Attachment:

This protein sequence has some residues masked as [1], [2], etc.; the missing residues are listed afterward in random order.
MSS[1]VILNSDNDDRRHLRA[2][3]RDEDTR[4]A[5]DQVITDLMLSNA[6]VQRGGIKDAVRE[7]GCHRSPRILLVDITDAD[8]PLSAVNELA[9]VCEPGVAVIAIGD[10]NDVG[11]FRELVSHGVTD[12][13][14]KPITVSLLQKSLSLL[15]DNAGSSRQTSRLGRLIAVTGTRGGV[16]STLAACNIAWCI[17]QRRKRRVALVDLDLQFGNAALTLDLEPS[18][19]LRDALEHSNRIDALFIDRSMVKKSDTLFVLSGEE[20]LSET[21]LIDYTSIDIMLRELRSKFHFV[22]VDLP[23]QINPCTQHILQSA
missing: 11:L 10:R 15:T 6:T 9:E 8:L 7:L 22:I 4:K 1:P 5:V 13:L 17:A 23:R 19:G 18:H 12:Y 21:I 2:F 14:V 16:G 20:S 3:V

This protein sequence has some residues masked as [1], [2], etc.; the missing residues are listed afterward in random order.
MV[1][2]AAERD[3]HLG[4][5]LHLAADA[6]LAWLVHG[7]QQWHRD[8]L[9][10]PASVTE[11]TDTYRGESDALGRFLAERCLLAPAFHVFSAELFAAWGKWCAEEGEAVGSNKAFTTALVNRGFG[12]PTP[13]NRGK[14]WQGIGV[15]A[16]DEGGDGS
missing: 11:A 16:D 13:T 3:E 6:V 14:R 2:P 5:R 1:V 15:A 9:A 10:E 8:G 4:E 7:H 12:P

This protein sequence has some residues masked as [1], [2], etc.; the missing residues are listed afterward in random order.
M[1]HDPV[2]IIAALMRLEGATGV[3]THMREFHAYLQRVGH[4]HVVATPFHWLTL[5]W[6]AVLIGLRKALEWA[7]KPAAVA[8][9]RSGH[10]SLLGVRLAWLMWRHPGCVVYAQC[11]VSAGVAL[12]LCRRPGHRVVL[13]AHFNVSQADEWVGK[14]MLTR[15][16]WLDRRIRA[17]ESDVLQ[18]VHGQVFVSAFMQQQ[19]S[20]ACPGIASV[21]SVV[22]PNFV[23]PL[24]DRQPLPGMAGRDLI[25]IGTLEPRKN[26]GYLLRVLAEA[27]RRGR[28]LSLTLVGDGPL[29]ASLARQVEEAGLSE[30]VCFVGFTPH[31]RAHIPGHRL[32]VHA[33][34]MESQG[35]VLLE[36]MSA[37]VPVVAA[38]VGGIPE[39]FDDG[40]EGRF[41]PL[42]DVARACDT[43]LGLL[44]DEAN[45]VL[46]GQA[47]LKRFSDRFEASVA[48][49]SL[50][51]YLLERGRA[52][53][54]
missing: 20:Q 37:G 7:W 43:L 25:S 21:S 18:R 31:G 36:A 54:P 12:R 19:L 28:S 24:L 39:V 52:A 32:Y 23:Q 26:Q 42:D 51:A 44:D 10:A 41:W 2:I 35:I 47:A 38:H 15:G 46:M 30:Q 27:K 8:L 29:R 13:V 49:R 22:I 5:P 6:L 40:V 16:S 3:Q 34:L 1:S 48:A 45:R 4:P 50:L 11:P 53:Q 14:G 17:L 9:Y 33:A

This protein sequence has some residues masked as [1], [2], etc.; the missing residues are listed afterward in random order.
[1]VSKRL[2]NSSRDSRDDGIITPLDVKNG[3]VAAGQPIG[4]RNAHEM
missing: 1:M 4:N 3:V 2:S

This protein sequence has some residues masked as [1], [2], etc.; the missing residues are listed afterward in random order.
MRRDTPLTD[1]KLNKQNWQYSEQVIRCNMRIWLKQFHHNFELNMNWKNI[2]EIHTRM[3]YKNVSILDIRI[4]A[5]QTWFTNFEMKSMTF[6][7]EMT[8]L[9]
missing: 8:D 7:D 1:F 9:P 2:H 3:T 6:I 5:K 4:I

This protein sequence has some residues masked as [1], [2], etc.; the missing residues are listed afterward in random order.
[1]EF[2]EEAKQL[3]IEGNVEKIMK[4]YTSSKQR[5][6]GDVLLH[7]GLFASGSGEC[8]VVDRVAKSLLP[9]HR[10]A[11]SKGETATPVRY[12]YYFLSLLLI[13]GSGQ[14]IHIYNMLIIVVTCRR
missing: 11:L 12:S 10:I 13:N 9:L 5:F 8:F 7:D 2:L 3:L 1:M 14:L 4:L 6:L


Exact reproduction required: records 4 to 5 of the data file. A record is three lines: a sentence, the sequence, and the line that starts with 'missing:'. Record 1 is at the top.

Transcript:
This protein sequence has some residues masked as [1], [2], etc.; the missing residues are listed afterward in random order.
[1]VSKRL[2]NSSRDSRDDGIITPLDVKNG[3]VAAGQPIG[4]RNAHEM
missing: 1:M 4:N 3:V 2:S

This protein sequence has some residues masked as [1], [2], etc.; the missing residues are listed afterward in random order.
MRRDTPLTD[1]KLNKQNWQYSEQVIRCNMRIWLKQFHHNFELNMNWKNI[2]EIHTRM[3]YKNVSILDIRI[4]A[5]QTWFTNFEMKSMTF[6][7]EMT[8]L[9]
missing: 8:D 7:D 1:F 9:P 2:H 3:T 6:I 5:K 4:I